In addition to going gluten-free I did an elimination diet to determine my other food intolerances. I found out that I am unable to have dairy, soy, corn, peanuts, egg yolk, or yeast in addition to cutting out gluten. I'm not saying that you need to cut out all of these foods as well, but if you find you are not feeling better after going gluten-free you may want to consider an elimination diet. It seems that many people on this board have found that dairy and soy are problems, so you might just want to start with those if you don't want to do a full blow elimination diet. Mine took about 3 months but it was so worth it since I now feel much better and was able to get rid of all of my GI problems as well as my constant migraines and mild skin rashes.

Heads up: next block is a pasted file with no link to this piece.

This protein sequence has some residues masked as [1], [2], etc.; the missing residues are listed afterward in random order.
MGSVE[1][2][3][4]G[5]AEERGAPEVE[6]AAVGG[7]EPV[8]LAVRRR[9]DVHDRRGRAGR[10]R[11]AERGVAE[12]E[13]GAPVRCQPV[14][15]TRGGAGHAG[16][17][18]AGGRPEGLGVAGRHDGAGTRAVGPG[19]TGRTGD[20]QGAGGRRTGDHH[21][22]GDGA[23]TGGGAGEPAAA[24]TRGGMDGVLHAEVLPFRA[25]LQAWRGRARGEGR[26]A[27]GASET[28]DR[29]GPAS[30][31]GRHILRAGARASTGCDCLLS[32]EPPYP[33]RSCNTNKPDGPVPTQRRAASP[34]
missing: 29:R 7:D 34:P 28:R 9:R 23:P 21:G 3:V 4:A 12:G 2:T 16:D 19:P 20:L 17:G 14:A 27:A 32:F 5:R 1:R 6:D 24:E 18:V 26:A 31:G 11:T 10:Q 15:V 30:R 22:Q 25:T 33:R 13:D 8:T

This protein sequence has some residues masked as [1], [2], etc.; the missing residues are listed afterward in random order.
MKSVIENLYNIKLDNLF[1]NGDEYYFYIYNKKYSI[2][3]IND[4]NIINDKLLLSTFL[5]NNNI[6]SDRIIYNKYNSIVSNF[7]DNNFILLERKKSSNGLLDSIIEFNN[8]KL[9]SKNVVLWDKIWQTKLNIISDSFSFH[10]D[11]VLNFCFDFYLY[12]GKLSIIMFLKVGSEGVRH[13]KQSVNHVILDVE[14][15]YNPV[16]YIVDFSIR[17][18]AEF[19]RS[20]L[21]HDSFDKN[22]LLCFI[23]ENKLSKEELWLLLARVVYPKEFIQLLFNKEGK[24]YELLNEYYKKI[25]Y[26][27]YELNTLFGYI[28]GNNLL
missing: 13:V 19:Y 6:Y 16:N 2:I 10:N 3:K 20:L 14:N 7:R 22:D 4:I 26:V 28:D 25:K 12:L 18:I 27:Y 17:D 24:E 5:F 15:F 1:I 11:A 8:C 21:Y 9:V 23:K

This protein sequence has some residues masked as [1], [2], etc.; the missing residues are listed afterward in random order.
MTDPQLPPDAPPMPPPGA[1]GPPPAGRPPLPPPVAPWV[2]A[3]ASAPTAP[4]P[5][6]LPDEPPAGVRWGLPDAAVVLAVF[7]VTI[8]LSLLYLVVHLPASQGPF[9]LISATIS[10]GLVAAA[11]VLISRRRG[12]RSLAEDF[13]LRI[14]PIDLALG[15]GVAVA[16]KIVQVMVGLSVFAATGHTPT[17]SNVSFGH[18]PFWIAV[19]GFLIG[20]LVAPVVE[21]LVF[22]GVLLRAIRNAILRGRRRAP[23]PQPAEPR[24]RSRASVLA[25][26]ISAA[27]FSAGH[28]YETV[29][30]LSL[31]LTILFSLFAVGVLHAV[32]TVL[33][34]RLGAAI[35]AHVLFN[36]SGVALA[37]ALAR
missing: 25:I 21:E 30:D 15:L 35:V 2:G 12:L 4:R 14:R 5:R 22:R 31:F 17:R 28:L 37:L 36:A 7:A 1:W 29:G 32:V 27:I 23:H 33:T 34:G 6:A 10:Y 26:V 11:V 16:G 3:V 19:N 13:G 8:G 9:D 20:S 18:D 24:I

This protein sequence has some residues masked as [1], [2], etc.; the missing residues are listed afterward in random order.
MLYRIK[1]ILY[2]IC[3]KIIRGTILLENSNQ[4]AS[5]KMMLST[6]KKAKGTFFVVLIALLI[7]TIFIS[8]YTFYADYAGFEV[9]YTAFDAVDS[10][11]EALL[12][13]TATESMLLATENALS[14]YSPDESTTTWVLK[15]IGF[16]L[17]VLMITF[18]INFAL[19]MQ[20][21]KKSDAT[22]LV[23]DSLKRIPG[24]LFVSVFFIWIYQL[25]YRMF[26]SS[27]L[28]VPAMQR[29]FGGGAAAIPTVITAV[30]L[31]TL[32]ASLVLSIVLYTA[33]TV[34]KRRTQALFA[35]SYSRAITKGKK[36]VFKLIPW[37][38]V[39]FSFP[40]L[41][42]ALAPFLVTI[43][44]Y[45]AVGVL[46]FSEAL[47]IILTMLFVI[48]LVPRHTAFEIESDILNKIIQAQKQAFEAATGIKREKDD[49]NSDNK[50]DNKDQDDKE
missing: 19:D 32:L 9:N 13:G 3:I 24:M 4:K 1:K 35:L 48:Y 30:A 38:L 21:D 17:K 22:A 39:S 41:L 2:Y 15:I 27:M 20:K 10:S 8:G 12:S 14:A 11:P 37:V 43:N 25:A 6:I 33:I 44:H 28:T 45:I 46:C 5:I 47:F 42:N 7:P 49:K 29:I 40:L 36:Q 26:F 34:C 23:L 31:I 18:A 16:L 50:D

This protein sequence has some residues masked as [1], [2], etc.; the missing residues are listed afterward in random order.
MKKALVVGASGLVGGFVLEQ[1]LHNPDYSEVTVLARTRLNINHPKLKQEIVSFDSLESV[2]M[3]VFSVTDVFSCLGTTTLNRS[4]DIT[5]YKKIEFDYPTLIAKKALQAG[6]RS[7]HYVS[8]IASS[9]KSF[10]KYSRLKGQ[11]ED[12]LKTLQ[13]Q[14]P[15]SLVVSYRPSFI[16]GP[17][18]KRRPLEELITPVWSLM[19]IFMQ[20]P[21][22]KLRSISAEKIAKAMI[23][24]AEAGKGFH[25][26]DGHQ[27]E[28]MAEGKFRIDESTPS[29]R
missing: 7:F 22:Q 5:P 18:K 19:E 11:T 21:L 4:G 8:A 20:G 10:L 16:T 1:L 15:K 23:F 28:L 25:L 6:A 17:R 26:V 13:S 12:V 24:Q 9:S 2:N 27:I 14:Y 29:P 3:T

Whatever you decide to do, good luck with the gluten-free diet, there is definitely a learning curve to it but it is very worth it once you get it sorted out.

Sorry for such a long post, I have a habit of doing that.